According to sources familiar with the matter, Credit Suisse’s top executives will be eligible for a SFr350mn ($380mn), bonus pool if the bank undergoes a radical restructuring.
In an effort to maintain morale during the difficult period of bank restructuring, the Swiss lender’s board has created a bonus plan for the top 1% of staff. This is equivalent to approximately 500 senior managers.
According to people, the board is planning to present a special “transformational” award as part of the annual pay report that will be voted upon at the bank’s annual meetings on April 4. They said that the board had contacted shareholders to find out if they would support the award.
However, the bank’s top executives will likely miss out on a bonus in this year’s bonus pool due to what Axel Lehmann, chair of the bank, described as a “horrifying 2022”.
Credit Suisse will report its second consecutive annual loss Thursday. The final quarter of the previous year was overshadowed last week by a devastating exodus of clients after rumours about the bank’s financial condition. Analysts predict that total losses will reach SFr7.2bn.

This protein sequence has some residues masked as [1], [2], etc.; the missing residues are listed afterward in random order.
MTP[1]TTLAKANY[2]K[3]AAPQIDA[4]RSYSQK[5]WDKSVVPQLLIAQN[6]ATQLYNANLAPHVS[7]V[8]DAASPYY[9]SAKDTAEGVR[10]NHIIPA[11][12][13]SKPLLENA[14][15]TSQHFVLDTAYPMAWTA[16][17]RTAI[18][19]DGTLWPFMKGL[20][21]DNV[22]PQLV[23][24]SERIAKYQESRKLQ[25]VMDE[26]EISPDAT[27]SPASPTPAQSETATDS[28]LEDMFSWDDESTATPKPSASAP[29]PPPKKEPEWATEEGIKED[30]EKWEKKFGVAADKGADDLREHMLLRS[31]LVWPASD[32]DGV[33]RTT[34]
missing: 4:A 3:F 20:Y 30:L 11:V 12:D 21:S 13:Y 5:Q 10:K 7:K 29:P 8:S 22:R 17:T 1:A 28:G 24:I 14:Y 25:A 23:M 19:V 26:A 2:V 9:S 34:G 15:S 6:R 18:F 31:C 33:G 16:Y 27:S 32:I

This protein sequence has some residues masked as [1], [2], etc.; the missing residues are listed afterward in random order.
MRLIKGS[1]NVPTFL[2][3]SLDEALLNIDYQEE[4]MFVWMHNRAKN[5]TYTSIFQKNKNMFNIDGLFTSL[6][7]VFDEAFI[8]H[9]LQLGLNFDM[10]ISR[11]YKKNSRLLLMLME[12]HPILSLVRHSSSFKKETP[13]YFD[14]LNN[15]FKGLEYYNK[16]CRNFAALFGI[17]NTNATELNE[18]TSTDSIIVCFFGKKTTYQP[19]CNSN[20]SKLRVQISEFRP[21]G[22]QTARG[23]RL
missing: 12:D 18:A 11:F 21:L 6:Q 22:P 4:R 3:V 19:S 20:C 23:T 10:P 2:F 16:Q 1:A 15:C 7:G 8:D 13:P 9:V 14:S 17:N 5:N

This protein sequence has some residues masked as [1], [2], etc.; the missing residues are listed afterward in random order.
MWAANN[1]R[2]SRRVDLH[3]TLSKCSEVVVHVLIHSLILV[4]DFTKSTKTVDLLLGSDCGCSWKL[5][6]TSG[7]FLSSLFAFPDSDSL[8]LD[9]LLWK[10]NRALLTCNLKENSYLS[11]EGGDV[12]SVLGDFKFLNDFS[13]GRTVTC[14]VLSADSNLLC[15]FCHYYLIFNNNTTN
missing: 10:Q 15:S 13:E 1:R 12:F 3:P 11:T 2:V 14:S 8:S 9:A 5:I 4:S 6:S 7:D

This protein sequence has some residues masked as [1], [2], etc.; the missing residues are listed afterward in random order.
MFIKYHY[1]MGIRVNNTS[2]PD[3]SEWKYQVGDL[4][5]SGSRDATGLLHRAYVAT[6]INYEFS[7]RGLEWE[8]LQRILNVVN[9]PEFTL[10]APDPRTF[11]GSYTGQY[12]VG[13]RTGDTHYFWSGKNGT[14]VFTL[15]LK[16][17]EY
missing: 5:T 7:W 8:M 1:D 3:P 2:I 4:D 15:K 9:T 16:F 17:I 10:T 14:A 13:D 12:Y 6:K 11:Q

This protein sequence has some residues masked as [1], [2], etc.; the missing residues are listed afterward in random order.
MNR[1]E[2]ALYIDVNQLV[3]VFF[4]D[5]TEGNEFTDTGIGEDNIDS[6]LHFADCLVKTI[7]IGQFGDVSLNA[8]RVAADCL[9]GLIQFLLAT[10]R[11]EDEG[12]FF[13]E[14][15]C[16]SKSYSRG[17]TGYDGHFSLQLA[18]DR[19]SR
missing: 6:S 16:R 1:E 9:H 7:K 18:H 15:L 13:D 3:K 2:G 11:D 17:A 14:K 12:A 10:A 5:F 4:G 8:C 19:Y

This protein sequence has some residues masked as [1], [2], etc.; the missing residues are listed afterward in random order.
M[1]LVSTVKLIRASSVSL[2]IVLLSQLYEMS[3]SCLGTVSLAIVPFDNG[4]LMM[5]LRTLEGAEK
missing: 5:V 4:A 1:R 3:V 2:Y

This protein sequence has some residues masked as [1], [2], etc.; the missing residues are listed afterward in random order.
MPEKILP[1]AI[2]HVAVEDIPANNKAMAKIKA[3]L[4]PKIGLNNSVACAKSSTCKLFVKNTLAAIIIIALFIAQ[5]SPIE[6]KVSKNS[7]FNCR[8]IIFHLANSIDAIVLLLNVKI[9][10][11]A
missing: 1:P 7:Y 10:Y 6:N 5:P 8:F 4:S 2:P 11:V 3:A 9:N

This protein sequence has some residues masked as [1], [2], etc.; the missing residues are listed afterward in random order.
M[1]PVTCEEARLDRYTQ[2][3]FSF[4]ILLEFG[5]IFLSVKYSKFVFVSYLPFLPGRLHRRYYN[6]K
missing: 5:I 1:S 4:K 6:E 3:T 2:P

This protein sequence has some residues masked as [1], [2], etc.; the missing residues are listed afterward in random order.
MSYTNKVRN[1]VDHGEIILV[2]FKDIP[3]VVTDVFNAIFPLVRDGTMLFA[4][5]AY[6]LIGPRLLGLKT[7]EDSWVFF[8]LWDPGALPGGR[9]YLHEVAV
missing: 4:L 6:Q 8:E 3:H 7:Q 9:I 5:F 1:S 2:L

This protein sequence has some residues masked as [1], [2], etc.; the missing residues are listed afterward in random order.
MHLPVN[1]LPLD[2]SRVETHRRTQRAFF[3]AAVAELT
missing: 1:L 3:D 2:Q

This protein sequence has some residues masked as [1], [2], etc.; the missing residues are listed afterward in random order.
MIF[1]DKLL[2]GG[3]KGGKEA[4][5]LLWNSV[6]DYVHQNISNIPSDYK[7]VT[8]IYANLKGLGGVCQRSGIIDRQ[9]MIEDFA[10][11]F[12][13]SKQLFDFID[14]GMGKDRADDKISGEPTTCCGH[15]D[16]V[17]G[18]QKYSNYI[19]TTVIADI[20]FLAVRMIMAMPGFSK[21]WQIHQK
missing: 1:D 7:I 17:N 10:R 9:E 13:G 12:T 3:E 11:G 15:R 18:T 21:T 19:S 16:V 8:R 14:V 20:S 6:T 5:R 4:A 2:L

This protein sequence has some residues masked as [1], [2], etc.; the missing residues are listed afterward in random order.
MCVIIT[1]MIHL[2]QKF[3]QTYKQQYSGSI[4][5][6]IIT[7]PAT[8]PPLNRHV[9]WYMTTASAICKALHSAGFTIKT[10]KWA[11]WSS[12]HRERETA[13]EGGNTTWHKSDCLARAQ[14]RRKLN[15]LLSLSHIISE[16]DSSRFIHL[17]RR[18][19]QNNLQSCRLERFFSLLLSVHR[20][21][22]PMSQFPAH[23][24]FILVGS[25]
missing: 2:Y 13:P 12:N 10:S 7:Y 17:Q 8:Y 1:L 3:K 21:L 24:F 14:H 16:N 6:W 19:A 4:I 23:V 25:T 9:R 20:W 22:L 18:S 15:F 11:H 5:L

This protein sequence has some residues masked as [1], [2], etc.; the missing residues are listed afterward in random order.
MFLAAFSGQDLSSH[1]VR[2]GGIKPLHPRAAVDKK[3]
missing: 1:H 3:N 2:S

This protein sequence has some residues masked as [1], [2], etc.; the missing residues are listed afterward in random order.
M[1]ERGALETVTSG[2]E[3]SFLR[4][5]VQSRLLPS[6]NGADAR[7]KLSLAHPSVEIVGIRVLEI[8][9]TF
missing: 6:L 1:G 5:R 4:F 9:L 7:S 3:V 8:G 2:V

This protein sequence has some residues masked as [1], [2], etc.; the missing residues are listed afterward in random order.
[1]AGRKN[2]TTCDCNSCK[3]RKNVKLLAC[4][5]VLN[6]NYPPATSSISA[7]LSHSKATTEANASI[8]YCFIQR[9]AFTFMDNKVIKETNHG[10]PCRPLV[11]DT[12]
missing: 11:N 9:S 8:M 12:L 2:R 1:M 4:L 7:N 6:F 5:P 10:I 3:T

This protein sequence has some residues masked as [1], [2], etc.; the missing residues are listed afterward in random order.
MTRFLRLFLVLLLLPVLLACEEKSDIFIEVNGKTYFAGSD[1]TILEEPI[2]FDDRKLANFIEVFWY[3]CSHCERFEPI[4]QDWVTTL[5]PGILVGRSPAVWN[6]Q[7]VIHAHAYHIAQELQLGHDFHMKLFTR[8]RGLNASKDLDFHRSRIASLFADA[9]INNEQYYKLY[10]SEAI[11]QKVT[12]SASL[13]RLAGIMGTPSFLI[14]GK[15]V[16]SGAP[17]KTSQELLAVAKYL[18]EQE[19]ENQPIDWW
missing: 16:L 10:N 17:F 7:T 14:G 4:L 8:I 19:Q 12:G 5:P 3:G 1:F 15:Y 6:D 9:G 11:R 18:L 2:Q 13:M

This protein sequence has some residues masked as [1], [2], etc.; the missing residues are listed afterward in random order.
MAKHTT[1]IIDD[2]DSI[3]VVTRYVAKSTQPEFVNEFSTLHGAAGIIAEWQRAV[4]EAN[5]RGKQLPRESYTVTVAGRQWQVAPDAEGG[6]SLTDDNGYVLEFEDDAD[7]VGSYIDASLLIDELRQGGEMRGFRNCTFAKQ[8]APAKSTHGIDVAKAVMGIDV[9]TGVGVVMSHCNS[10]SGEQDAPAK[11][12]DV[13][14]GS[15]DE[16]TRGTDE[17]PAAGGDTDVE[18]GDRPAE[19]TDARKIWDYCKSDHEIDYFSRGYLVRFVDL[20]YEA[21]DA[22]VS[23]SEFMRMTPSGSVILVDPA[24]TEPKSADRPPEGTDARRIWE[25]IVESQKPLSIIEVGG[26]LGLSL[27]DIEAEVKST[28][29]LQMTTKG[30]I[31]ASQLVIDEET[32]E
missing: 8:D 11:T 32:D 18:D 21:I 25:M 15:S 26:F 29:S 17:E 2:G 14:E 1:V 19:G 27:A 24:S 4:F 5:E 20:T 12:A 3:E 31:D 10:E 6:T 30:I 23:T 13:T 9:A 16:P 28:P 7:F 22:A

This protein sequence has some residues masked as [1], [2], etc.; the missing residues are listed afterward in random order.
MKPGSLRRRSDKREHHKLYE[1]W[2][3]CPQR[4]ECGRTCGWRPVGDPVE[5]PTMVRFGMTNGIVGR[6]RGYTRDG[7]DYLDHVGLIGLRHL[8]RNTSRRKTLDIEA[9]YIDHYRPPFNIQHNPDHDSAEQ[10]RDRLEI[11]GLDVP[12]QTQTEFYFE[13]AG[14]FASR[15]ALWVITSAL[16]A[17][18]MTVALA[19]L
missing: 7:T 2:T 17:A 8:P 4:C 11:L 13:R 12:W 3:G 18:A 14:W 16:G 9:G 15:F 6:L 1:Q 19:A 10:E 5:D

Credit Suisse will be laying off 9,000 employees from its 52,000 strong workforce. It will then spin off its investment bank and revive First Boston. This move will also help to boost its wealth management business.
People familiar with the matter say that the long-term incentive bonus would depend on the bank’s return to tangible equity and its spending. These are two metrics that were central to the restructuring announced three months ago.
Managers would be encouraged to achieve a collective return of 6 percent on tangible equity by 2025. The plan would allow bonuses to be given on a sliding scale for ROEs between 5 and 7.5%.
The bank’s cost base should be below SFr14.5bn. Executives must also set a spending goal that allows them to spend less than SFr15bn.
Credit Suisse declined comment to the proposal for a bonus plan.
The group’s cost base will be reduced by 15%, or SFr2.5bn to SFr14.5bn in 2025. The bank’s workforce will be reduced in large part to make savings.
Credit Suisse is trying to both restore profits as well as retain key staff members. The bank has adopted a creative approach when it comes to rewarding staff,it awarded a “upfront cash award” last year to directors and managing director who earned more than $250,000. This meant that a greater percentage of their annual bonus was immediately paid in cash.
Credit Suisse is offering the same deal to its senior staff this year. The small print stated that bankers would have their cash bonuses refunded if they leave within three years. This clause has already led to lawsuits by former employees who want to retain their awards.